After four years in business, the owner of The Cup bistro and deli has had enough.
Financial challenges and a continued stream of long hours contributed to Steven Fecho’s decision to close his shop. But the straw that broke his back was an unreliable workforce.
“With a lack of staff I end up working long hours,” he said, while taking his first break of the day at 2 p.m. “With long hours, things get overlooked. Family is one of them.”
Squamish’s lack of a reliable labour pool has constantly hindered business, Fecho continued. Employees stick around for a few months before handing in their notices and heading to Vancouver and Whistler; lured by higher wages. Those who stay put don’t always show up to work, Fecho said, adding that it’s a constant gamble.
“[Squamish] is a great place to live, but the support for small business isn’t what it could be,” he said.
Fecho’s labour woes are echoed by Carole Bird. Having worked around the world, the co-owner of Two Birds Eatery said devoted employees are in short supply in Squamish.
“It has to be the worst thing I have come across in my entire life,” Bird said. “When you talk to everybody, you’ll find that everybody is dealing with the same thing.”
In Green Clean’s 2 ½ years of operation, owner Amy Remark has seen 30 employees come and go. And while the owner of the new Spice Root Kitchen and Bar currently has a great team, Ryan Fennell admitted at his last restaurant, the Brackendale Bistro, staffing was a challenge.
There are no easy answers to overcoming this issue, Fecho said. But the District of Squamish and Squamish Chamber of Commerce need to promote the community as a business destination, he said. Over time, such a campaign could help sustain local ventures and rally up pride in Squamish’s workforce, Fecho noted.
“It starts at the top of the town with an identity,” he said.
Building Squamish’s workforce and branding are on the district’s radar, said Dan McRae, the district’s economic sustainability coordinator. Last year, municipal officials interviewed 73 Squamish businesses to better understand local companies’ needs and wants. Of those, 79 per cent stated they had no problems retaining employees; however, 41 per cent said they encountered difficulty recruiting employees. When the same group was asked about growth constraints, a lack of skilled staff ranked sixth among their challenges.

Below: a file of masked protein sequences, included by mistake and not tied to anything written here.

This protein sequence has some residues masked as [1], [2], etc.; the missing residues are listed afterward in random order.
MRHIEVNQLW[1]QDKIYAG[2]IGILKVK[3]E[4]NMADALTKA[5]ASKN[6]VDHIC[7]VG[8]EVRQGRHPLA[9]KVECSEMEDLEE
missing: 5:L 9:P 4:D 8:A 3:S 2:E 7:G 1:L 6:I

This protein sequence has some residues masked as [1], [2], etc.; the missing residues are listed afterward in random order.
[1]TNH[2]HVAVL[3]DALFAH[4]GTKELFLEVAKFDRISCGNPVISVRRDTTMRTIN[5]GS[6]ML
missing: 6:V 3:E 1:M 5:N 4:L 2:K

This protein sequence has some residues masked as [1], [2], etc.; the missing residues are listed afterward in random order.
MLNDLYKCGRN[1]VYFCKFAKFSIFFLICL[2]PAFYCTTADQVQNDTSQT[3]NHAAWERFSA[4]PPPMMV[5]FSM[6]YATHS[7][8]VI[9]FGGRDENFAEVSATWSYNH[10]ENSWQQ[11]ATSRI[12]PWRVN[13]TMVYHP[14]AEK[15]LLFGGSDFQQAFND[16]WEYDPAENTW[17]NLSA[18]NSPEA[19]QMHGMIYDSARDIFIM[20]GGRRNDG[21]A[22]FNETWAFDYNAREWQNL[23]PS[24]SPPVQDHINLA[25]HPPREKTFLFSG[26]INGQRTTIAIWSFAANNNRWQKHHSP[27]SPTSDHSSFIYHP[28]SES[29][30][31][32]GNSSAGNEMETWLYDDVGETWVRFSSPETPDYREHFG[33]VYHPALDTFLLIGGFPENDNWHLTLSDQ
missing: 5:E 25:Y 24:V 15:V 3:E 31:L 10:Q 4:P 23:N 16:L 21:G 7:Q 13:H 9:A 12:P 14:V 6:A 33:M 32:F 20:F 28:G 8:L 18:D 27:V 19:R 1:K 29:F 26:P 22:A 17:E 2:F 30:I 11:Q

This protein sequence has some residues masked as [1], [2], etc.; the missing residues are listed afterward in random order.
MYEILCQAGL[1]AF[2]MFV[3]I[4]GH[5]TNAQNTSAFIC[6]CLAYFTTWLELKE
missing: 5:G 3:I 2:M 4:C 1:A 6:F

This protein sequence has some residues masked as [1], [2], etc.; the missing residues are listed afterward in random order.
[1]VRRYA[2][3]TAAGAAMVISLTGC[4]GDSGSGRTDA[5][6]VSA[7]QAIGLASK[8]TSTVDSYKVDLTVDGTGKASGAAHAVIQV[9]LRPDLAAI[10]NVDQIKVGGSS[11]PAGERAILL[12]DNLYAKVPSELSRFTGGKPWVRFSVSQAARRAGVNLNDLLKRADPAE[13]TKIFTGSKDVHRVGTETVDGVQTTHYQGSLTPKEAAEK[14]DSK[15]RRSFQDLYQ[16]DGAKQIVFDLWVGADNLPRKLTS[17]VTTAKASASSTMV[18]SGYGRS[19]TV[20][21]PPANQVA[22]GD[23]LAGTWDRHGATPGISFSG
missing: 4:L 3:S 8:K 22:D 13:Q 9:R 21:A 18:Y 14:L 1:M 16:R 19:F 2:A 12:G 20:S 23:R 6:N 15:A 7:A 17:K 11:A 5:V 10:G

The district shared its survey with Training Innovations, a community-based employment service. The Work B.C. Employment service centre considers employer needs to help meet the wants of both employees and employers, said Tara Mollete, Training Innovations program manager. The service has also hired an employer community liaison to help address such topics.
Starting a company is a big undertaking, McRae said. Just over half — 51 per cent — of small- to medium-sized businesses only survive for five years. District staff are in the process of highlighting some local companies beating those odds. The municipality has hired a team to create four videos showcasing local companies. The short films will be released online in December.
“Success attracts success,” McRae said.
Part of addressing employer staffing needs is education, said Elliot Moses, the Squamish Chamber of Commerce’s manager — that and allowing certifications to be transferable from province to province, Moses added.
A lack of skilled labour is the elephant in B.C.’s living room, he said. It’s an unfolding situation that is hitting communities throughout the province and one highlighted by the B.C. Chamber of Commerce, he noted.
“It is an ongoing issue,” Moses said.